As the Christmas chilled export production comes to a close and processing returns to frozen, the lamb price drops in response to poor global forequarter and leg demand, and little prospect of help from China this year.
Some analysts suggest schedules could fall by $1/kg CWT by the end of the year and if the dry spell is as widespread as predicted, they could fall by more and some early producers of prime lamb are disappointed this years returns are behind last years.
New Zealand’s major markets of the UK, China, and the Middle East all show weak demand for frozen product and prospects look bleak for lamb producers over what could be a difficult summer, feed wise as well, with many analysts agreeing the $100 lamb average may not be achievable this year.
Positive news from Silver Fern Farm’s annual result with a significant $25million profit but more importantly a huge debt reduction from $288 million to $121million. And with the proposed Shanghai Mayling deal proposing to inject another $261 million capital this company looks well placed to improve shareholders future returns .
Many farmers have been claiming of colder than normal temperatures slowing the spring pasture burst as forage brassicas are now being sown but these will need early rains to produce good volumes to meet the predicted summer deficit.
The sheep numbers have fallen 4% to 28.6 million in response to recent changes in land use and poor returns, but the lower numbers have stimulated mutton sales again into China.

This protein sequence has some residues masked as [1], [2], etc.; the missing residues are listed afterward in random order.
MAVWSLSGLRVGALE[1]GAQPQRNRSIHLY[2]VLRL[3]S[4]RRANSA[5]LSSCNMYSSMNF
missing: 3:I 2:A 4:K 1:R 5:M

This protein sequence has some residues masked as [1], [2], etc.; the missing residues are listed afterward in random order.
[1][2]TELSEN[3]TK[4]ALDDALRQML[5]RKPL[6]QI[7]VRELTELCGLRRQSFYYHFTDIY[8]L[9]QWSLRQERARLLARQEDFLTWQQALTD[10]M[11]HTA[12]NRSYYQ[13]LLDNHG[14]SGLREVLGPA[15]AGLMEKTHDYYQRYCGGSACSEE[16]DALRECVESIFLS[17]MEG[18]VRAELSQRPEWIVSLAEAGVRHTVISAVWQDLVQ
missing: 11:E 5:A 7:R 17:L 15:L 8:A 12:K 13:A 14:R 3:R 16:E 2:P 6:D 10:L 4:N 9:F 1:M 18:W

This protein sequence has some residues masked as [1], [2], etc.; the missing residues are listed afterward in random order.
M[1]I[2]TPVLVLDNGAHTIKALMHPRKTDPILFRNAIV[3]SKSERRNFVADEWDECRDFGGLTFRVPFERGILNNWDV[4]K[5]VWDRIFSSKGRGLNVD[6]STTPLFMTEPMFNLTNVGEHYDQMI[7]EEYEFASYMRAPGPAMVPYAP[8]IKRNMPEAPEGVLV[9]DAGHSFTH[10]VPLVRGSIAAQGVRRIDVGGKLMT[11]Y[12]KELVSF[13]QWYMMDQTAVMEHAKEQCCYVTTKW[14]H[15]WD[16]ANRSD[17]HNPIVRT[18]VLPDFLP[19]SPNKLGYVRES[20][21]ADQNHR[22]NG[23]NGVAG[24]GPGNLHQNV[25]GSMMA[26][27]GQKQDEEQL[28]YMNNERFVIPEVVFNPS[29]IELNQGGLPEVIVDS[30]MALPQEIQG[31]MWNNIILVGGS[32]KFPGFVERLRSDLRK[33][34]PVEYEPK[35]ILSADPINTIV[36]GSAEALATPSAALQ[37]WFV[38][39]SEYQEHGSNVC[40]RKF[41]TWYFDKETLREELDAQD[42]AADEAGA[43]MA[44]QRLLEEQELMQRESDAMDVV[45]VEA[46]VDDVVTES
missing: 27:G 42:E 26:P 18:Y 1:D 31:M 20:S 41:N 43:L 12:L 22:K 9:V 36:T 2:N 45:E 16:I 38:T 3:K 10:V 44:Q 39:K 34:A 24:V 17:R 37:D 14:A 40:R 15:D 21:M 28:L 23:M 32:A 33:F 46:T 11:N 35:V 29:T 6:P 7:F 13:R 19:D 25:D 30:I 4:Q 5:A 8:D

In the saleyards hogget prices have fallen with more spring lambs appearing, and the first numbers of stores were traded in Canterbury for $2.50-$2.80/kg lwt while in the North Island heavier weights from earlier lambs and more feed have attracted stronger bids.
The latest South Island wool auction saw less stylish finer merino fleece ease, but all other classes lifted in price, with mid micron, fine and coarse indicator prices all recovering strongly from the recent easing of wool prices.
The currency, that now days seems strongly linked to the dairy auction, weakened, and helped breathe life into a wool market that had seemed to run out of momentum.
Volatility seems to have affected the US beef market with falling domestic values dragging down the imported beef prices, and the rest of the years quota stocks hanging over the market.
The recent strong demand out of China has softened with supply increasing, and with better numbers now being processed nationally, this extra supply has eased the market further.
The prime steer saleyard market has dropped significantly with prices now in the $2.80-$2.90c /kg lwt range when only weeks ago they were well over $3/kg lwt.
Store prices has adjusted backwards slower, but even in the North Island where feed supplies are stronger, some dairy weaner bulls are now selling back at last years rates.
Processors are however positive for venison in the new season with demand reacting to the lower supply, and returns should at least match last seasons levels, subject to a reasonable currency.
Schedules are easing as the European chilled game market has reached it’s shipping deadlines, but optimism on growth of summer chilled sales into the US and Europe gives hope that the dependence on this market is weakening.
News that New Zealand trade officials are looking to progress Free Trade Agreement talks with European Union officials will excite venison and lamb producers as that region is an important market for both products.
Price news from early velvet sales has been hard to source reflecting a cautious start to the season, but fundamentals are still strong and prospects look positive given the present currency levels and a Korean excise tax that is due to be removed early 2016.